However Sagartia, or the Eastern lands of Media rose under Chithratakhma. Following in the suit of Fravartish, he came to power claiming descendence from Uvakhshatra. A Median general by the name of Takhmaspada led the remaining troops against Chithratakhma, capturing him and bringing him to Darayavaush who promptly executed him. As Darayavaush's luck was turning, his brother, Raga, and his father, Hystaspes, led the Parthians to victory. Meanwhile Parsa, the Persian mainland, Artavardiya defeated Vahyazdata with fresh forces. Vahyazdata was sool impaled along with his followers. In Babylon an Armenian of central Asian origins lead an insurrection. Darayavaush calls him an Armenian but his facial structure, flat, low nose, slanted eyes, straight spiked hair, and skanty beard that thrust straight out show that he was not a Aryan Armenian of Indo-European descendence. He was in fact a Haldian, of older origins by the name of Arakha. Like Nidintu-Bel, he claimed descendence from Nabu-Naid. Darayavaush's general, Vindafarna, killed and impaled him on short notice. Darayavaush proceeded to write his epic auto-biography on the Behistoun cliff. Its tri-lingual scripts have helped us decipher its meaning.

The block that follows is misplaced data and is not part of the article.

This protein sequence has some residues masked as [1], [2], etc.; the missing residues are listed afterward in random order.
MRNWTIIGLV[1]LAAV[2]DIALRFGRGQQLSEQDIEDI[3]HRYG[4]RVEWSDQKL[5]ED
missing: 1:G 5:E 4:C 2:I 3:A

Soon another revolt broke out in Elam under Atta-Hamitu who was finished off quickly and killed. Darayavaush expanded his empire by marching against the Scythian (Saka)tribes to the north. He crossed the Caspian on inflated skins and reached the Plains near the Aral sea where he fought against the Scythians. Darayavaush calls the Scythians the pointed-hat people. Skunkha, the chieftain whom Darayavaush defeated is depicted with a massive hat, almost half his height and a massive beard which flows out. Afterwards Darayavaush appointed a loyal scythian to govern the satrap. Palestine was also presumably taken care of. Zerubbabel, the rebel of Judah, disappears from written sources soon after Darayavaush marches to this region. He also commissioned the reconstruction of the temple at Jerusalem to please the subjects of Judah. Egypt was taken back without incident. Darayavaush marched to Memphis to find the locals sorrowful over the death of their Apis Bull. Darayavaush offered 100 gold talents to the man who found the new Apis Bull and thus with a show of openess and generosity the Egyptians accepted Persian rule once again. To solidify their allegiance, Darayavaush authorized the construction of temples throughout the region. Also to maintain peace in Egypt and other nations, Darayavaush paid respects to local traditions and customs. Darayavaush sent spies to gather information on the Indus Valley region. Before his south-eastern border had reached Gandara, in the northern Pakistan region. But his discovery of the vast gold reserves in the Indus Valley he conquered the region which became the satrap of Hindush. Every year an annual tribute of three-hundred and sixty talents of gold.